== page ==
Two decades of research toward the treatment of locally advanced and metastatic pancreatic cancer: Remarkable effort and limited gain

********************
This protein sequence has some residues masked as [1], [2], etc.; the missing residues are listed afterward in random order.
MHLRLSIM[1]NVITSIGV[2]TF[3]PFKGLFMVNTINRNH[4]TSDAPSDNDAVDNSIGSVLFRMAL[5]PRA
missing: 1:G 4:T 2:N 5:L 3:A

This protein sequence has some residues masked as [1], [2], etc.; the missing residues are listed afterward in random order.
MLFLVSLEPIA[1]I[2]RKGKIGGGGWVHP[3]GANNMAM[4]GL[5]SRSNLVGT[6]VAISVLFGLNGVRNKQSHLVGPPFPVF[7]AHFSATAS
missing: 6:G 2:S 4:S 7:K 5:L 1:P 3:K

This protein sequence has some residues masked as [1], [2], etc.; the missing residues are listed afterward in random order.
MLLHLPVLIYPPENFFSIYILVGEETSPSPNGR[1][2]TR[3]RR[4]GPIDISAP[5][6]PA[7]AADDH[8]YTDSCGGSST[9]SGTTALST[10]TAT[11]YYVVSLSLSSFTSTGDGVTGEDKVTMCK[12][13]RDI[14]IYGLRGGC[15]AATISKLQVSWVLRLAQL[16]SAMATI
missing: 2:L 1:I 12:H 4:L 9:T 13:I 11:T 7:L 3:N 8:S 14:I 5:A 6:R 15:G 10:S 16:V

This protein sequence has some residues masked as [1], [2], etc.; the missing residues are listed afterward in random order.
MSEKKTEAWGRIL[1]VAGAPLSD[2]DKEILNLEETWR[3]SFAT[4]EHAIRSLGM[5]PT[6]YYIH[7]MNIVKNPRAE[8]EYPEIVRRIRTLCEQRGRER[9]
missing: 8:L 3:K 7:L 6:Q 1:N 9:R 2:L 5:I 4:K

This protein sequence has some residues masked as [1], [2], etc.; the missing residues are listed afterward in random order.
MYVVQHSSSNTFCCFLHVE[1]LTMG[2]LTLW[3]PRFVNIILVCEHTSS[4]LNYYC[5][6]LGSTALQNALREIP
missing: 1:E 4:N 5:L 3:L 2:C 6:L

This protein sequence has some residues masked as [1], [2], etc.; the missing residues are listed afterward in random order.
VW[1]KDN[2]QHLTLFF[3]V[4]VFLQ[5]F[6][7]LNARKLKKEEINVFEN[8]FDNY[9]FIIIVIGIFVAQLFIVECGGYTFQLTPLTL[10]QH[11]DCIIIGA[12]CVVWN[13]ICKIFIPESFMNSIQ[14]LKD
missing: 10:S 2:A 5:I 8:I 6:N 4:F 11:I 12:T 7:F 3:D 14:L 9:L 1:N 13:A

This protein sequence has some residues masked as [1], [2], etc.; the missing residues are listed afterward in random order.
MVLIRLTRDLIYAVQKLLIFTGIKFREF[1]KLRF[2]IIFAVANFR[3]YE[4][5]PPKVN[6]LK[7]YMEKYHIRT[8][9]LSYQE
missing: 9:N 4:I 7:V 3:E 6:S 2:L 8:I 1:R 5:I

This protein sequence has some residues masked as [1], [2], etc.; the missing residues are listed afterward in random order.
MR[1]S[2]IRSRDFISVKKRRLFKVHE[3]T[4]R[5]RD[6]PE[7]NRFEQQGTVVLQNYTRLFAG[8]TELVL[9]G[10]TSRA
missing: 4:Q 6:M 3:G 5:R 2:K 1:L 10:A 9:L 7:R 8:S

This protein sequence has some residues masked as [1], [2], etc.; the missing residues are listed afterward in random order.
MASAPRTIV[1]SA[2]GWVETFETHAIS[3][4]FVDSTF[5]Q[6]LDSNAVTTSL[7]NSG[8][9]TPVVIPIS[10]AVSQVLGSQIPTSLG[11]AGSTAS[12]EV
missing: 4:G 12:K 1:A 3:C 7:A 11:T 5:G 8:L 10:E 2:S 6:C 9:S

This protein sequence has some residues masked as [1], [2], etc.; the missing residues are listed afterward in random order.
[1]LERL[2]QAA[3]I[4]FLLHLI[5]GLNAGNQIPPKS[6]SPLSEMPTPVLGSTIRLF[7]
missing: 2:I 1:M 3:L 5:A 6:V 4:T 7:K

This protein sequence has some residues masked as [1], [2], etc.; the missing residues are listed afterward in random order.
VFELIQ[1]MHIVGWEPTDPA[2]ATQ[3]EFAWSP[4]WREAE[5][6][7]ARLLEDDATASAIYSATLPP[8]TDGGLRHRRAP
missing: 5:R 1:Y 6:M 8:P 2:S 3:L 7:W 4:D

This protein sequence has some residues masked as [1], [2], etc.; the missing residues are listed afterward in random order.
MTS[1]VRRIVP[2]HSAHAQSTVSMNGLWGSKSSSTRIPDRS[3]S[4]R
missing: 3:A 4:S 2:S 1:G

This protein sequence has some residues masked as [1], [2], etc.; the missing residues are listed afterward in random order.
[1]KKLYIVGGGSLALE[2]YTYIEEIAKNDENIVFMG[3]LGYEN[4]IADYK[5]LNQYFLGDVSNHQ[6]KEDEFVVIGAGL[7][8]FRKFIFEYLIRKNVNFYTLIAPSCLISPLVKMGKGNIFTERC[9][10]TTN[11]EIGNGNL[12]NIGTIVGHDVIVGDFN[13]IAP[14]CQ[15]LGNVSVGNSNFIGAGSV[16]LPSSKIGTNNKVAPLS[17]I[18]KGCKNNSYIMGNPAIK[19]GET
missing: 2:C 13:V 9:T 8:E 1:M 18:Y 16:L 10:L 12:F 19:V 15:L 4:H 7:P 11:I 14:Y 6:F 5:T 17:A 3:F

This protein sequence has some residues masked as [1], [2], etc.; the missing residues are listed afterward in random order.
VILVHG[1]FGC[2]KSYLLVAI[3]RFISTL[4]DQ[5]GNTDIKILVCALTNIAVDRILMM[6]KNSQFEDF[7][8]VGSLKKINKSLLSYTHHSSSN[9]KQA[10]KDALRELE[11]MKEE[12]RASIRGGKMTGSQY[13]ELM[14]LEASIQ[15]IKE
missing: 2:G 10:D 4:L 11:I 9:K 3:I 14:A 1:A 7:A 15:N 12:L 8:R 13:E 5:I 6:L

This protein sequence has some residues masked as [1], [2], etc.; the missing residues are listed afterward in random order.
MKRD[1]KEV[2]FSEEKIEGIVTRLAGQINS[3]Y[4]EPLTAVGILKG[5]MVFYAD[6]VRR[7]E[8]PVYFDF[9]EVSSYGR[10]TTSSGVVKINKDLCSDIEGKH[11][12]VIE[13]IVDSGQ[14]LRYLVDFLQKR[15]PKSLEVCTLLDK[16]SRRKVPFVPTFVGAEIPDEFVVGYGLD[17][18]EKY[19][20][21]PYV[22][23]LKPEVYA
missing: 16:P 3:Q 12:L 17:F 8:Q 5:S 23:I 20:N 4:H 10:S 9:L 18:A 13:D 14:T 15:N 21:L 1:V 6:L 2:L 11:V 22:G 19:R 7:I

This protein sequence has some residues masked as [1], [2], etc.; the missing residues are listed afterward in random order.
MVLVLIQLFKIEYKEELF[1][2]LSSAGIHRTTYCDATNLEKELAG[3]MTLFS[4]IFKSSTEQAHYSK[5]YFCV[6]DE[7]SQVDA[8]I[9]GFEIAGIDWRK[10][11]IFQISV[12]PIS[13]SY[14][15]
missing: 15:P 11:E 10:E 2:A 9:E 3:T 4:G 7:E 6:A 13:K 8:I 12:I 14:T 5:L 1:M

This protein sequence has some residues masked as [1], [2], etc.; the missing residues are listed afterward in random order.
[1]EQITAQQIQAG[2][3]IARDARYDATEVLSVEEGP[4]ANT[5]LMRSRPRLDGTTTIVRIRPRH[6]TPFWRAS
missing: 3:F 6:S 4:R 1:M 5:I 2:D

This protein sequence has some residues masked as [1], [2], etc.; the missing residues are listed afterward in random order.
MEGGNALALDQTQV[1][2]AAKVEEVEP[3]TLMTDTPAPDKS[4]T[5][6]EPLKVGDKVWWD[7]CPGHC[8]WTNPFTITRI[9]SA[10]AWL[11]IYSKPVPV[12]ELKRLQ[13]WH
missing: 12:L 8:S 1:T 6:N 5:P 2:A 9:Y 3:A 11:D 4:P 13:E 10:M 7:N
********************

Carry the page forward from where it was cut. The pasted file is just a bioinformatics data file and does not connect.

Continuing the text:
Pancreatic ductal adenocarcinoma (PDAC) is an aggressive malignancy that is diagnosed at the locally advanced or metastatic stage in approximately 80% of cases. Relative to other tumor types, progress in the treatment of this disease has been painfully slow. While agents targeting DNA repair have proven successful in a subset of patients, the majority of PDACs do not exhibit validated molecular targets. Hence, conventional chemotherapy remains at the forefront of therapy for this disease. In this review, we study two decades of efforts to improve upon the gemcitabine backbone – 67 phase II and III trials enrolling 16,446 patients – that culminated in the approvals of gemcitabine/nab-paclitaxel (Gem/NabP) and FOLFIRINOX. Today, these remain gold standards for the first-line treatment of locally advanced unresectable and metastatic PDAC, while ongoing efforts focus on improving upon the Gem/NabP backbone. Because real world data often do not reflect the data of randomized controlled trials (RCTs), we also summarize the retrospective evidence comparing the efficacy of Gem/NabP and FOLFIRINOX in the first-line setting – 29 studies reporting a median overall survival of 10.7 and 9.1 months for FOLFIRINOX and Gem/NabP, respectively. These values are surprisingly comparable to those reported by the pivotal RCTs at 11.1 and 8.5 months. Finally, there is a paucity of RCT data regarding the efficacy of second-line therapy. Hence, we conclude this review by summarizing the data that ultimately demonstrate a small but significant survival benefit of second-line therapy with Gem/NabP or FOLFIRINOX. Collectively, these studies describe the long journey, the steady effort, and the myriad lessons to be learned from 20 years of PDAC trials to inform strategies for success in clinical trials moving forward.